Ooooo! Big splurge today: I bought a messenger bag! It's been a long time coming, as my diaper bag (a backpack) has served me well through four children. Prior to that, it served Zorak through three years of college. Can't complain, but it's clear the poor thing would like a rest. It would also like not to carry small things, as it's begun spitting them out through holes in the bottom. Anyhow, I've had some pretty graphic dreams about having a bag large enough to handle all my stuff without squashing anything, and without hanging awkwardly off one shoulder. The messenger bag seems to fit the bill. This thing is LOADED: sketch pads, colored pencils, pens, teething tablets, a change of clothes, wallet, brain candy (for Mom and Kids!), sunscreen, phone, diapers, wipes, envelopes and paper (not that I actually expect to write letters, but I could if I wanted to - and we know it's all about the ambiance). I think it weighs about the same as Miss Emily, so the theory I'm going with is that if she's on one side, in the sling, and the bag is on the other, I may walk upright for the first time in a long time! Or, people will mistake me for a pack mule and try to hire me out.

Aside from my idiotic decision to leave at o'dark hundred Wednesday morning, I'm pleased with the plans and the overall feel of the trip.

And Miss Emily is up, which is my cue to head off to bed!
Kiss those babies!

Monday, August 21

Going On Vacation

I don't think we've vacationed somewhere other than the homes of friends or relatives in... in... um... well, ever. This is foreign ground for me, and I'm certain the places I called thought they were being cranked by Mel Tillis, for all the stuttering and stammering I did on the phone. Conversations went something like this:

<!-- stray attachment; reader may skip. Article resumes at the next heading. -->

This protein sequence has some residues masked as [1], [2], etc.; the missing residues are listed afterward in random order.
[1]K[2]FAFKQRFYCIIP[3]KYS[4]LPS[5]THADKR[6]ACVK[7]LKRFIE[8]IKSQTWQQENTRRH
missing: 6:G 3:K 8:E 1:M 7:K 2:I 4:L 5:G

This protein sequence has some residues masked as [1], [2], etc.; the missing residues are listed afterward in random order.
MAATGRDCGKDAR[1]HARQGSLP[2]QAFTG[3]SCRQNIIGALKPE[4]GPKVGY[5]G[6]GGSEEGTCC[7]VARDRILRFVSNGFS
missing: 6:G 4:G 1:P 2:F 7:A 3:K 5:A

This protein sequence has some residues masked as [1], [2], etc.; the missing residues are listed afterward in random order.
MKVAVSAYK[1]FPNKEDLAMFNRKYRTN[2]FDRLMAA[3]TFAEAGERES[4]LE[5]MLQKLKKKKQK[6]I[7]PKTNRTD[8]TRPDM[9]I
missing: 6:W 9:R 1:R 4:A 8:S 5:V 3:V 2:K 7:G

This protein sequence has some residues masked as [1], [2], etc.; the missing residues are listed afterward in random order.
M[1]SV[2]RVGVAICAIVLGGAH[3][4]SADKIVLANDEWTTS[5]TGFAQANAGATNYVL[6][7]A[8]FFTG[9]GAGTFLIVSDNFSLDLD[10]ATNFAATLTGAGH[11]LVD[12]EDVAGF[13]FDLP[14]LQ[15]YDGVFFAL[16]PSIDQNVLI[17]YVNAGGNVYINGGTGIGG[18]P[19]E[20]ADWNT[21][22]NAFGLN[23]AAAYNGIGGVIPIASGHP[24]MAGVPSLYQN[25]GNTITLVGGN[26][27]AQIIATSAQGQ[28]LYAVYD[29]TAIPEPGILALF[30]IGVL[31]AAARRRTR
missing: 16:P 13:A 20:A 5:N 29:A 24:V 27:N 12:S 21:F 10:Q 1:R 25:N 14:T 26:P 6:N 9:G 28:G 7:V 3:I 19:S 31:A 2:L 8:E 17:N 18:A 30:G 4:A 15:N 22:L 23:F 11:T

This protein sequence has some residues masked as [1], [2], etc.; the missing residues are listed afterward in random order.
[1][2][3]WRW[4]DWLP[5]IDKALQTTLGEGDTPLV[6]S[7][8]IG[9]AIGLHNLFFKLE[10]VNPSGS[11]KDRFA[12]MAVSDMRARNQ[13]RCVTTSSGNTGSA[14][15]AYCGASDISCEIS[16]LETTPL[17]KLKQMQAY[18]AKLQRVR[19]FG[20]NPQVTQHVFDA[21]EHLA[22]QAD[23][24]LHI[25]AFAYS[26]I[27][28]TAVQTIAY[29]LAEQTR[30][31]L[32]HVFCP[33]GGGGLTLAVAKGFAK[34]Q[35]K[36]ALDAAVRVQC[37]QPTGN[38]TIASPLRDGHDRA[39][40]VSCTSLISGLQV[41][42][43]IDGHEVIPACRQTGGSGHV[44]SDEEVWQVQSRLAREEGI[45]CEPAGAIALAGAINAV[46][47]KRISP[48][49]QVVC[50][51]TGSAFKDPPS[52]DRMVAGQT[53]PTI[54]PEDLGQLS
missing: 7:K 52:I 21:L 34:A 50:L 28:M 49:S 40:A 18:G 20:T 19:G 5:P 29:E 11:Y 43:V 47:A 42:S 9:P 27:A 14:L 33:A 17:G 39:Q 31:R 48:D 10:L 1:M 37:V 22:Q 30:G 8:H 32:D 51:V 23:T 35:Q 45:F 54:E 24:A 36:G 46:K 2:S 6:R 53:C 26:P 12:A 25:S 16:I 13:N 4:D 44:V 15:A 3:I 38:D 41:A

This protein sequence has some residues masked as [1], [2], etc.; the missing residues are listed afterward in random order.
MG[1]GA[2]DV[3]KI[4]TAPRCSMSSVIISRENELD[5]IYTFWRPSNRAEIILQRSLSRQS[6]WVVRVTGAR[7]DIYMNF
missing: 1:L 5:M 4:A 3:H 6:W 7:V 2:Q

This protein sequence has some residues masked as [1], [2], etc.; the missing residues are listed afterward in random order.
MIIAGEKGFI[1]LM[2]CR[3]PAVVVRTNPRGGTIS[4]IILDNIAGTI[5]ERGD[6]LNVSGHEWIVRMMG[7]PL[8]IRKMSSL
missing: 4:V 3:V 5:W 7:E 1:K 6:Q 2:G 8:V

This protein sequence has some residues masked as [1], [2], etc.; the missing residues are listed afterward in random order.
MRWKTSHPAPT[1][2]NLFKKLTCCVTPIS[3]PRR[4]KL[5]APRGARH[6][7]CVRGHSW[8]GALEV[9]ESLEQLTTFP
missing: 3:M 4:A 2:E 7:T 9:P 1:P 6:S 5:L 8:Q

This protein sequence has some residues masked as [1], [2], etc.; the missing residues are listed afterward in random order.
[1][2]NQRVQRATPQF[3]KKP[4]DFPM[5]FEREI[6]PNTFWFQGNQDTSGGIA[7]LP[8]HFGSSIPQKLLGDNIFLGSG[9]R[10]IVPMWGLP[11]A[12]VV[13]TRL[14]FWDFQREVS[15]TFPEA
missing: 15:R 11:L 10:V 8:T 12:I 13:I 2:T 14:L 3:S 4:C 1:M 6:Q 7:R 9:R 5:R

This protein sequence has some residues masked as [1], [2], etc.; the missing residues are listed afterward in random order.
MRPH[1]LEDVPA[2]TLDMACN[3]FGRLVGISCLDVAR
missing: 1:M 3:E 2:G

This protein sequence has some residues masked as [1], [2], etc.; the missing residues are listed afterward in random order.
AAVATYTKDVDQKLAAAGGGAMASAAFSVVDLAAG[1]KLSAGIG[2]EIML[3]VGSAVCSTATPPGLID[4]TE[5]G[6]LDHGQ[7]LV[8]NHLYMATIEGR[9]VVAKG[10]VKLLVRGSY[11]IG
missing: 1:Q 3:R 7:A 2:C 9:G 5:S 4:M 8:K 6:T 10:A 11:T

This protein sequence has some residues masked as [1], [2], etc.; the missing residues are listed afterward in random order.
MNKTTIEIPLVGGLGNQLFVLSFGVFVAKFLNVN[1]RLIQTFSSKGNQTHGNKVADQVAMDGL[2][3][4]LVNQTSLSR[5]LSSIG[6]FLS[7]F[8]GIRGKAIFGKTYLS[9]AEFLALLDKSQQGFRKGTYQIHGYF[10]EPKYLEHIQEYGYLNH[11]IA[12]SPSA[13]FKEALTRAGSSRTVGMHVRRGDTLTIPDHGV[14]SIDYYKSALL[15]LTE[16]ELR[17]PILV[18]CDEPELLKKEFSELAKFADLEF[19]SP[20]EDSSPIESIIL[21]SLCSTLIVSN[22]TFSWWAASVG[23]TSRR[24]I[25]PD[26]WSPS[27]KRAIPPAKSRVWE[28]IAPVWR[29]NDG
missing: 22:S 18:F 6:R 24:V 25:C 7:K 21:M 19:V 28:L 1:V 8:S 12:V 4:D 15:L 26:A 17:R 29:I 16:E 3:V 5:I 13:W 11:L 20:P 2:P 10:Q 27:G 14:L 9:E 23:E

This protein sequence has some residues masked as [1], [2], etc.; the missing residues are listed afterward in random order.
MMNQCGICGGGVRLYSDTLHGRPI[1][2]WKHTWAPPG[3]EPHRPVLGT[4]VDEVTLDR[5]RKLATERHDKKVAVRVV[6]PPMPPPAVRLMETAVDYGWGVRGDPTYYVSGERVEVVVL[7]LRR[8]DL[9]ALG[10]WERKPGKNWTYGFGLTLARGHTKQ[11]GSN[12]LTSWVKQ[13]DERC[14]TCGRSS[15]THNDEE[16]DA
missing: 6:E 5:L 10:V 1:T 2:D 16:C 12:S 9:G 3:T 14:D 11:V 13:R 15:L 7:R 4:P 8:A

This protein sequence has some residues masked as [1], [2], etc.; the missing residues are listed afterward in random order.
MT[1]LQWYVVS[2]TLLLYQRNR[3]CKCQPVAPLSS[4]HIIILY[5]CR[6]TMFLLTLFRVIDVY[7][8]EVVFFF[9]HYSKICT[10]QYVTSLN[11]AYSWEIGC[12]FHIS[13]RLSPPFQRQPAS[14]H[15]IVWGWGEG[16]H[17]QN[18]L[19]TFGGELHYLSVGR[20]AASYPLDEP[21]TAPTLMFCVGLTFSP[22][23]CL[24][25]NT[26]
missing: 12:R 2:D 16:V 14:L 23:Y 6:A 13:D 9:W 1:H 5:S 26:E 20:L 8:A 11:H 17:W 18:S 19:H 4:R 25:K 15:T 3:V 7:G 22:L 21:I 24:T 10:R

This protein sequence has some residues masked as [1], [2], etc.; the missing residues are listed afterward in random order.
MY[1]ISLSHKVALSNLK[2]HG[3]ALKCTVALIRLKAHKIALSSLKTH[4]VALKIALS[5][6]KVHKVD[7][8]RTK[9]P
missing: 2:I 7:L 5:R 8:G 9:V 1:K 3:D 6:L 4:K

Operator: "Welcome to ReallyLongNameOfRandomResort, where your comfort is our concern (or some such slogan)."

Me: Yeah, hi... um, honey I'm on the phone. Please wait.

Operator: *confused pause* Okay...

Me: Oh, no, not you. Sorry. Children. Have them. I do.

Operator: *sigh* No problem, ma'am. How can I help you.

Me: Well, I need a room. Er, suite. Or, uhhhh... (trying to remember where it is I just called) lodging. Yeah, lodging.

Operator: For how many adults?

Me: One.

Operator: How many children?

Me: Four.

Operator: What?

Me: What?

Operator: How many children?

Me: Four... please don't do that.

Operator: Ma'am?

Me: Um, sorry, children.

Operator: Okay, so you'll be wanting a three bedroom condo...

Me: NO! I mean, not you. Well, yes. No, I wouldn't like a three bedroom condo. But the emphasis. Hang on. *trying to muffle the phone* If you want to sleep somewhere other than the Suburban while we are there, I suggest you find something to do other than stand right here, arguing with your brother. I will take the bench seat, I swear I will, and you will be left with the floor. Now, GO! *ahem* Yes, anyway, a one bedroom would be fine. They're small.

Operator: Our one bedrooms are about 800 square feet...

Me: Oh, *nervous titter* I meant the children. They're small. Well, two of 'em are, anyway. One bedroom would be fine.

Operator: How long will you need accomodations, and what is your arrival date?

Me: *I give her the dates.*

Operator: *pause* Two days? You're coming for two days?

Me: Yes... *awkward pause* *more awkward pausing - dead silence on the other end, and I'm wondering what further information I could possibly add to that* ...It's a short trip.

Operator: *wondering just how large the deposit on this place ought to be* OK, Ma'am, I have a one bedroom with a pullout sofa, pullout kitchen table and sheets for the ironing board. Would you like beach front or *muffled something I could never quite catch*

Me: Water. I want to see the water. Easily. Without having to stand on the railing.

Operator: *chuckling* (Although I'm not sure if it's good-naturedly, or just hoping to get through this without yelling "FIRE! FIRE!" and hanging up the phone.) Alright, we have you set with a one-bedroom unit with free beach umbrella for *insert random price, here*

And, Voila! It took only two hours of phone calls and web surfing and we have a place to stay. I hope it's a wonderful place. One we will return to time and again so that I never have to have those conversations again.

So, condo is reserved. Lest you think I'm getting all uppity, let me say that beachfront condos are about 20% LESS expensive than your average Best Western (not that I'm naming names or anything... *ahem*) So, I can save 20%, AND I get a kitchen, so we don't have to eat out all the time (thus saving even more money), AND I get a bedroom in which to tuck the wee burnt darlings at the end of the day, AND a beach front balcony, with unlimited hot coffee at my disposal? Oh, my, word. I may never want to leave.

And I so need to hit the library for a little brain candy to take on this trip!